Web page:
In the meantime, the marriage contract is concluded - it follows that the young woman becomes a hostess of the house. Hardly have the ink dried out on the paper than Norina transforms into a cunning and cantankerous one. Moments ago, she acted as a gullible girl barely able to express her opinion. And now she rumbles, grumbles, orders, chats tirelessly. Soon Don Pasquale is also convinced that the modest girl, accustomed to the monastery routine, loves all the glitter and luxury. At once she orders her house steward to hire some new servants. Let here be plenty of porters, ushers, servants for she feels disgusted to contemplate the wretched and distasteful household around her. Then she mentors her husband on the rules of behavior and good manners. She reprimands him so that he can no longer responds. Frustrated Pasquale mutters: "This woman is going to ruin my house, banish my servants, bring along tailors and jewelers… dinners and debauchery will keep going".
Ernesto finally figures out what's going on and even develops a sense of compassion for the old man. But there's nothing to, for the game is still on. Don Pasquale learns the hard way that love belongs to the youth, and not the elderly.
Scene one. Don Pasquale's house has changed tremendously...
All the tables and chairs are littered with dresses, hats with feathers, furs, belts embroidered with gold and lace. Don Pasquale is frustrated with how the things are. He desperately observes the countless receipts testifying to wastefulness of his young bride.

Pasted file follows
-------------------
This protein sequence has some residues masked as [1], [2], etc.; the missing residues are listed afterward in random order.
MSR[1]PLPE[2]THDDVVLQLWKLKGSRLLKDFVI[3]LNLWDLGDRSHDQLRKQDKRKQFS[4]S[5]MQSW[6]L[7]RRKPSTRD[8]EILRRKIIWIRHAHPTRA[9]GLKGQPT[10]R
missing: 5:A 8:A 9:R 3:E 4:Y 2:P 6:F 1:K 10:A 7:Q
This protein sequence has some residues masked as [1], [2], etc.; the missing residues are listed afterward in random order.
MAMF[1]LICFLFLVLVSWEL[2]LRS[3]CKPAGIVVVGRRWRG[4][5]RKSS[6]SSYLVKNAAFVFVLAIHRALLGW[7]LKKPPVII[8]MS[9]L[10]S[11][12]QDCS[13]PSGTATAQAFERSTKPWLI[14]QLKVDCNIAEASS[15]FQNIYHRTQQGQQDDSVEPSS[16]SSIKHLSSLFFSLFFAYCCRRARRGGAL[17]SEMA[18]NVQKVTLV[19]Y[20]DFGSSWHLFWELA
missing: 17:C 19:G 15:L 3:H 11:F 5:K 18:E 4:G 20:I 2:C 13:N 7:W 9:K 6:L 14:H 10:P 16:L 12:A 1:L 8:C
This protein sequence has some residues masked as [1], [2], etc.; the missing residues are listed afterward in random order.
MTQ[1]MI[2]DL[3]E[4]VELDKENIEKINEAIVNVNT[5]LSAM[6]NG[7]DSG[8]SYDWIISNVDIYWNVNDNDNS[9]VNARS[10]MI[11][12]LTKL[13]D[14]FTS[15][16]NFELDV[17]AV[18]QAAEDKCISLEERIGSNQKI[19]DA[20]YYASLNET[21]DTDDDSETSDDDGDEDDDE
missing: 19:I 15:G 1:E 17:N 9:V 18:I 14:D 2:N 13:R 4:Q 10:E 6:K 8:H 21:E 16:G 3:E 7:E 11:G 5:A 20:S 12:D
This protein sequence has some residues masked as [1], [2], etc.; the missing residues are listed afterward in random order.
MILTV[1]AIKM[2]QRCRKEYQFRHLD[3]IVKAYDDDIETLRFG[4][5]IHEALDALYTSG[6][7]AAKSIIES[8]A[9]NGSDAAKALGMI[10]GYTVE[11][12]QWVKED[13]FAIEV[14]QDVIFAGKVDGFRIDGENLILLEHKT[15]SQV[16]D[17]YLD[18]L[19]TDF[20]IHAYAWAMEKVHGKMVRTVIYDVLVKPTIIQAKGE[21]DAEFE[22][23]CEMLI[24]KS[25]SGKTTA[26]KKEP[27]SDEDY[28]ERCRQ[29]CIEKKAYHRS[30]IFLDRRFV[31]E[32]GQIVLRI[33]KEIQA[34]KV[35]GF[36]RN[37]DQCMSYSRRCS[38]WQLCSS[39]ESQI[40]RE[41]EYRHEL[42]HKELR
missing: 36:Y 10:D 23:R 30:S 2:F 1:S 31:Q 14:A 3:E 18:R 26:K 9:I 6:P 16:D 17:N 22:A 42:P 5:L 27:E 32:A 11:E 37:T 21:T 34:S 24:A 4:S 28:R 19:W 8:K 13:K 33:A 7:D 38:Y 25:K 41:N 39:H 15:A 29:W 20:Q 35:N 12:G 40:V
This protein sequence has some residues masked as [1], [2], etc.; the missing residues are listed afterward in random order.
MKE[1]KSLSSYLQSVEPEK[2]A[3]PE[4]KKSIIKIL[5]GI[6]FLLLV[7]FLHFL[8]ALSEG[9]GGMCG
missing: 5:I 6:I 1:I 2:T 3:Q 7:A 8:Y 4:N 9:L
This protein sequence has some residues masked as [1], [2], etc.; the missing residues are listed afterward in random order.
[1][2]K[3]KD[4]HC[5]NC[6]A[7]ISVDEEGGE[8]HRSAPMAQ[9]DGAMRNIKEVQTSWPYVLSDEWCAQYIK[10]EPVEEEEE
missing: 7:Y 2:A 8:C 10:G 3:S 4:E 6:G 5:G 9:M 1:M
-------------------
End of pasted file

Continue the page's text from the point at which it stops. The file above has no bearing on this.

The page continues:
One of the doors opens: in comes a barber carrying along a multitude of combs, lipstick boxes, powder boxes, tongs, and other toiletries. And time and again the bills are pouring in; the just-married husband states in desperation: “If there is no end to this, I will soon find myself in an asylum". At the same time the old man is jealous. Norina, dressed to kill, is about to head off. Pasquale considers it is time to show the husband’s authority: “My fair lady, proceed immediately to your room and do not dare to leave without my permission". Norina objects defiantly. One thing led to another, and here comes the first slap on Don Pasquale’s face. The young woman disappears leaving the old man among the countless piles of toiletries and bills. One of those "bills" deliberately dropped by Norina turns out to be no bill at all – it is a note sent by a secret admirer of his wife, and not by one of the countless merchants. Pasquale reads: "Tonight between nine and ten p.m. I'll be expecting you in the garden... Let me in through the backyard where the shade of trees forms a secluded place. I'll give you a sign with a song... Your one and only beloved".